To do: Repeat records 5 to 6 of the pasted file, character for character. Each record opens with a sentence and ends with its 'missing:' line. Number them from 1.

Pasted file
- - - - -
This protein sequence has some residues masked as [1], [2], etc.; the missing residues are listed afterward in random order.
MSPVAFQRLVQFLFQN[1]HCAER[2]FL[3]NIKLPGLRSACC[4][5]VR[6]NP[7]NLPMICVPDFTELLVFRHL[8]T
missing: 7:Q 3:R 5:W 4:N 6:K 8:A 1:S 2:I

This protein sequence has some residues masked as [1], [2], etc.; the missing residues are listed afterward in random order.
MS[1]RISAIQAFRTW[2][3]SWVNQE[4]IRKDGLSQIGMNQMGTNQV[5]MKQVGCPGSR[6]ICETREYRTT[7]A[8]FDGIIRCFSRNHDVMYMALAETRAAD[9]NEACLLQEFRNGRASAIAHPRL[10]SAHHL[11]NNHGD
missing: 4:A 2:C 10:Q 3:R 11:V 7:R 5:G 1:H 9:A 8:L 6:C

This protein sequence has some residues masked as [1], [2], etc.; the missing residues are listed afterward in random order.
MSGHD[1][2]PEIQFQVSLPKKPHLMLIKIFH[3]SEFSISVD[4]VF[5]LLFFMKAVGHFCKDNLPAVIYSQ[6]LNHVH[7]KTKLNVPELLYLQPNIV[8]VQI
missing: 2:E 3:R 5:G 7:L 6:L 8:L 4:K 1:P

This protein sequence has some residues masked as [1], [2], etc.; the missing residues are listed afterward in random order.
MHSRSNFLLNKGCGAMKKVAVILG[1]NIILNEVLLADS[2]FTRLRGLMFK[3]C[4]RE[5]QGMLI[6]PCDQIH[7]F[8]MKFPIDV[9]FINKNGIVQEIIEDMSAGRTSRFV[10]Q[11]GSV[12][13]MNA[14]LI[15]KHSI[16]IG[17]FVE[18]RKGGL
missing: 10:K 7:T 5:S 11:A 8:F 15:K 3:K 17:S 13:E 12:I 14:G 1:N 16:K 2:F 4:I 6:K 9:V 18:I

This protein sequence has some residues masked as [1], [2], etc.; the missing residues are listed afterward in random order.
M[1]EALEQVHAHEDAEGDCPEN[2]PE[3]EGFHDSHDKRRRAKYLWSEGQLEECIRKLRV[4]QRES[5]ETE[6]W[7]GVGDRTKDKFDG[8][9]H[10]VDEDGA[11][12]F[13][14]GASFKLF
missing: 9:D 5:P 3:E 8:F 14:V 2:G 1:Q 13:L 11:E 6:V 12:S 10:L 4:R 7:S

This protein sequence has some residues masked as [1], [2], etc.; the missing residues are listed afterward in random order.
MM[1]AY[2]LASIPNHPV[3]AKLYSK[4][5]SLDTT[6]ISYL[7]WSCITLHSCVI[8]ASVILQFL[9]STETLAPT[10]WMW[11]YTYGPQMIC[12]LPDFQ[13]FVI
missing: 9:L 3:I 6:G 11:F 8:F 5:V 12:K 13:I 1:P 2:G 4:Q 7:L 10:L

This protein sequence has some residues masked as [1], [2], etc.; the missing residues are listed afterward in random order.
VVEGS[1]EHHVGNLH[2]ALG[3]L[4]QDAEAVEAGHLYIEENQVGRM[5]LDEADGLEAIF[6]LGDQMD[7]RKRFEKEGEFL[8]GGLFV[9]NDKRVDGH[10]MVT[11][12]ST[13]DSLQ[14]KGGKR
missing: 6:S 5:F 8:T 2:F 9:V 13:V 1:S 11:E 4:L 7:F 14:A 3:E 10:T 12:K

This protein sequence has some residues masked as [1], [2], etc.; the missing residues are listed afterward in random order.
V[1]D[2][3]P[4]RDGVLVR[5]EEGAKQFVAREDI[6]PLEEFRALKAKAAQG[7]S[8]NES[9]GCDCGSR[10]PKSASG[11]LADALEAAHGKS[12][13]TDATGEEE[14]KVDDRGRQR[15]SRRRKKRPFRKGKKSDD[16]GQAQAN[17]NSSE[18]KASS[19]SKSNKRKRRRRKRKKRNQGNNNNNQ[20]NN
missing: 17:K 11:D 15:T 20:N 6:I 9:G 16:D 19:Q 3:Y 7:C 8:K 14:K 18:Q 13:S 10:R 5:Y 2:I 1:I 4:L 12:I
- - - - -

This protein sequence has some residues masked as [1], [2], etc.; the missing residues are listed afterward in random order.
M[1]EALEQVHAHEDAEGDCPEN[2]PE[3]EGFHDSHDKRRRAKYLWSEGQLEECIRKLRV[4]QRES[5]ETE[6]W[7]GVGDRTKDKFDG[8][9]H[10]VDEDGA[11][12]F[13][14]GASFKLF
missing: 9:D 5:P 3:E 8:F 14:V 2:G 1:Q 13:L 11:E 6:V 12:S 10:L 4:R 7:S

This protein sequence has some residues masked as [1], [2], etc.; the missing residues are listed afterward in random order.
MM[1]AY[2]LASIPNHPV[3]AKLYSK[4][5]SLDTT[6]ISYL[7]WSCITLHSCVI[8]ASVILQFL[9]STETLAPT[10]WMW[11]YTYGPQMIC[12]LPDFQ[13]FVI
missing: 9:L 3:I 6:G 11:F 8:F 5:V 12:K 13:I 1:P 2:G 4:Q 7:L 10:L